In single-family housing, increasing emphasis is being placed on reducing energy consumption. Of course, the largest percentage of it is thermal energy necessary to heat it, so it is not surprising that the energy efficiency of the house is determined primarily by its tightness and thermal insulation. However, the factors influencing energy consumption do not end here, so it is worth mentioning air conditioning, domestic water heating and lighting. If you are looking for a way to reduce your energy consumption in any of the above cases, it's worth betting on energy-efficient and passive houses.
Energy-saving house and its characteristics
When we talk about an energy-efficient house, we mean a building that guarantees an energy consumption of 40 kWh/(m²/year). This is really not much, especially if we consider the fact that in a classic house of several years old, the consumption is even 150-200 kWh/(m²/year). It is also assumed that such a house should have as few bendings of external walls and roof slopes as possible. Building on a compact building is not accidental at all, because it is characterized by the fact that there are not so many surfaces through which heat can penetrate.
Not without significance, moreover, is the insulation itself, which characterises the external walls. In this case, the focus is on really thick layers of thermal insulation made with both glass wool and foamed polystyrene. Good insulation should not be forgotten, even when we are interested in doors and windows. They themselves should be made with great care in order to eliminate the phenomenon of thermal bridges, i.e. these leaks, which very often occur in places where the wall is connected to the window frame and balcony slab.
Speaking of an energy-efficient house, we should not forget about not only efficient but also nature-friendly installations. Examples include heat pumps and solar collectors used to heat domestic hot water. An interesting solution is also a mechanical ventilation system with heat recovery, which can be an alternative to gravity ventilation.
Passive house and its characteristics
A passive house attracts attention because it guarantees an energy consumption of 15 kWh/(m²/year). Its characteristic features are, among others, a square or rectangular outline, no folds and a flat, desktop roof. This minimises the surface area of these partitions, through which heat can pass. When choosing a passive house design, it is also worth to pay attention to the insulation of door and window frames. Moreover, the windows themselves must be arranged on the façade of the building in a well-defined manner. It is important that the house is positioned in relation to the directions of the world, so large glazing areas should be located primarily in the south, which will make it possible to obtain so-called passive solar gains. This is where the daytime living rooms are to be located. The north side is the most common place in passive houses where toilets, storage compartments and wardrobes appear.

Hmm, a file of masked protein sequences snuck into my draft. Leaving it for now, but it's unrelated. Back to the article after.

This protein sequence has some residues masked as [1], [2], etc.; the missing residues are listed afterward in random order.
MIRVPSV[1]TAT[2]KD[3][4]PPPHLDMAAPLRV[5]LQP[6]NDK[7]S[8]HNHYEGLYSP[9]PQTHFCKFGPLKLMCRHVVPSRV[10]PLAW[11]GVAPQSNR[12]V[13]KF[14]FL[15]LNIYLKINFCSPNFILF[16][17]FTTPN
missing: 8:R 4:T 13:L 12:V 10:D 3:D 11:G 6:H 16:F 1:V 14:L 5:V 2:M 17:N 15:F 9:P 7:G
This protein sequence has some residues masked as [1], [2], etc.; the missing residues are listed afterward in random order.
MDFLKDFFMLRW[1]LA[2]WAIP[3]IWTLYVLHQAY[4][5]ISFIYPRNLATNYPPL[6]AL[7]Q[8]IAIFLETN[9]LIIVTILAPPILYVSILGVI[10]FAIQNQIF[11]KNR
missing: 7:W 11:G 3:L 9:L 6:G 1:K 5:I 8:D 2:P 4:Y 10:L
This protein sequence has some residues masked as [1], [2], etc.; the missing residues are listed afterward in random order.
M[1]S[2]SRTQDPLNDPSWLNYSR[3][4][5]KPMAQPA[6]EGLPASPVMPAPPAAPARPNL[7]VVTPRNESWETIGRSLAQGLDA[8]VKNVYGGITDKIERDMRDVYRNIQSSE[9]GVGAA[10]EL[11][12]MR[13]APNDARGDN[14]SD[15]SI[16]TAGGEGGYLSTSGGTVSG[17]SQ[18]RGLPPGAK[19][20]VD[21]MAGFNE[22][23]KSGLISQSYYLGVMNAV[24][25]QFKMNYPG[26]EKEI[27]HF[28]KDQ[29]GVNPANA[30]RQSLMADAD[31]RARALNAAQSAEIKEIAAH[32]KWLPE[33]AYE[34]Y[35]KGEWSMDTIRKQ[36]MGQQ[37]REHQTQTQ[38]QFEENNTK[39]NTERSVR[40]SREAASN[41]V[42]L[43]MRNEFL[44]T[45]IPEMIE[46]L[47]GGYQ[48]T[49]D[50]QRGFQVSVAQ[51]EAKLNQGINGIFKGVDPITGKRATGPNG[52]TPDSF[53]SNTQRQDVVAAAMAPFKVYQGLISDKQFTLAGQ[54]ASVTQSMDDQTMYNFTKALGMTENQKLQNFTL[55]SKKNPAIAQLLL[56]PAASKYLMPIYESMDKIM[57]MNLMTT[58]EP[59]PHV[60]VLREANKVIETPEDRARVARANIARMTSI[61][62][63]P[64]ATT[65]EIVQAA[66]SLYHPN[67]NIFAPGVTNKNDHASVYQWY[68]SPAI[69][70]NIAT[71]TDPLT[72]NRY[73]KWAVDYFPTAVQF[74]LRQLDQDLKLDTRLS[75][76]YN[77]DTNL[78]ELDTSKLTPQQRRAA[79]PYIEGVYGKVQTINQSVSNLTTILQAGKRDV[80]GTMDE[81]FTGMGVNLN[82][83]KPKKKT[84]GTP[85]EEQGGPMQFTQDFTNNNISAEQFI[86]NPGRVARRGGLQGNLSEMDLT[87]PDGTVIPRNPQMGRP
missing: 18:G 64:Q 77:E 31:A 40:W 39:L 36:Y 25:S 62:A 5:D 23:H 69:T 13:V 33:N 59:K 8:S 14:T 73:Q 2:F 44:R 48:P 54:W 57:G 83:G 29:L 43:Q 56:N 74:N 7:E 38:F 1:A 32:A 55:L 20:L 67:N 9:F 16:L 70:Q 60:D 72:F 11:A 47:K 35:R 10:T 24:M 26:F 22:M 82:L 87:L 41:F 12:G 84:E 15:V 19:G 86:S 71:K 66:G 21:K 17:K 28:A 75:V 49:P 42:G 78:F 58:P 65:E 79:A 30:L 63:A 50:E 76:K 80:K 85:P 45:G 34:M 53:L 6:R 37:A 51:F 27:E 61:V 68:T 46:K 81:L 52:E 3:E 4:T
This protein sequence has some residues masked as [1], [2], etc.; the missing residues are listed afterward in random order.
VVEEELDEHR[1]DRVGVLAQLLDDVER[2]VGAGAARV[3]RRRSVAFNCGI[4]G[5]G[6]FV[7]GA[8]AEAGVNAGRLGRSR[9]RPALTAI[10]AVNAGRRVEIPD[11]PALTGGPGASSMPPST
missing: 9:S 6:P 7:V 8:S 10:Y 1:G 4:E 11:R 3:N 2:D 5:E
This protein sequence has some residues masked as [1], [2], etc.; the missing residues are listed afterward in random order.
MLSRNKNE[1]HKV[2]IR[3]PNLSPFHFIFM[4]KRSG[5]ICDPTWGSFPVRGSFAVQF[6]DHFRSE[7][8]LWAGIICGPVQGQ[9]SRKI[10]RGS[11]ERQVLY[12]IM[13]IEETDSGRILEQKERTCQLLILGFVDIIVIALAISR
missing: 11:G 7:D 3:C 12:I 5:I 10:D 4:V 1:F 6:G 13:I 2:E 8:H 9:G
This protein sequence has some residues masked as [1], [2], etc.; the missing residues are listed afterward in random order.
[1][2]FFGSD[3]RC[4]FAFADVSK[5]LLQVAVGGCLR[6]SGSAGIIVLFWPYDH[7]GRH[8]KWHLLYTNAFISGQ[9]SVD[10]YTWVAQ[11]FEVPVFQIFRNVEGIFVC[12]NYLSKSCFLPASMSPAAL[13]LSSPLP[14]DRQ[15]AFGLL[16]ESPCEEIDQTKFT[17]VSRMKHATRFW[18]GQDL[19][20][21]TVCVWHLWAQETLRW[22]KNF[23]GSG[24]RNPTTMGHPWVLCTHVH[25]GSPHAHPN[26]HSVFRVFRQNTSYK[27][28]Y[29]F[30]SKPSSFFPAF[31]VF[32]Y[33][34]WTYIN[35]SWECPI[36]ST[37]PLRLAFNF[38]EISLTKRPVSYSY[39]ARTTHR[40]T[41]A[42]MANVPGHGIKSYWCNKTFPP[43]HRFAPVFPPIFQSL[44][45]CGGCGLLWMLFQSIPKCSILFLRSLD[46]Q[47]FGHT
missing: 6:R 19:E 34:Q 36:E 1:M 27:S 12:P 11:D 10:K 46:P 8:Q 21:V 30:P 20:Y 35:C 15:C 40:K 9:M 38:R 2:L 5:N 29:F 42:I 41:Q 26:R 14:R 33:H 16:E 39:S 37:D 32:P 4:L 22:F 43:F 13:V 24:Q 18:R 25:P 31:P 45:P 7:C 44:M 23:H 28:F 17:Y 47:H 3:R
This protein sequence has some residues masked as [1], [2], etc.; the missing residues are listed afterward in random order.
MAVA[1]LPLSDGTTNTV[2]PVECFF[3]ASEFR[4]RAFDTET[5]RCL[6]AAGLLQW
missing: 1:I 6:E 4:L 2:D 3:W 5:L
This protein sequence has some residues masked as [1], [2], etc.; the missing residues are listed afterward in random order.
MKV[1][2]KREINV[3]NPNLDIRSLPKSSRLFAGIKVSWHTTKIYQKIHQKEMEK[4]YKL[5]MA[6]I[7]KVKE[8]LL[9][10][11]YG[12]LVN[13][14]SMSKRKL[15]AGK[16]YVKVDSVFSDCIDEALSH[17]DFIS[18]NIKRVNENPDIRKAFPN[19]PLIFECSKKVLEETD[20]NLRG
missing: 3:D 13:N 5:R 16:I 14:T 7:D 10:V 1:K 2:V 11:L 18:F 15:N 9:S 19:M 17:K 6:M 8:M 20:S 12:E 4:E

A passive house is also a space that cannot do without a heat pump and mechanical ventilation with heat recovery. The installation of a solar collector is also something almost obvious. In the case of both energy-efficient and passive houses, we can talk about a considerable challenge, but we cannot disagree with the fact that we are dealing with a profitable investment. Saving energy means taking care of the environment and taking a more progressive approach to architecture. The choice between the two types of houses is usually dependent on our financial capabilities, although aesthetic preferences also play a role. Passive house is a much simpler form, but sometimes it turns out to be a more expensive solution than its energy-efficient equivalent, because it is associated with the need to equip it with expensive installations and ensure a high degree of insulation. Even before making the final choice, it is worthwhile to prepare a balance sheet of profits and losses, as it will facilitate the decision, which will not be regretted later.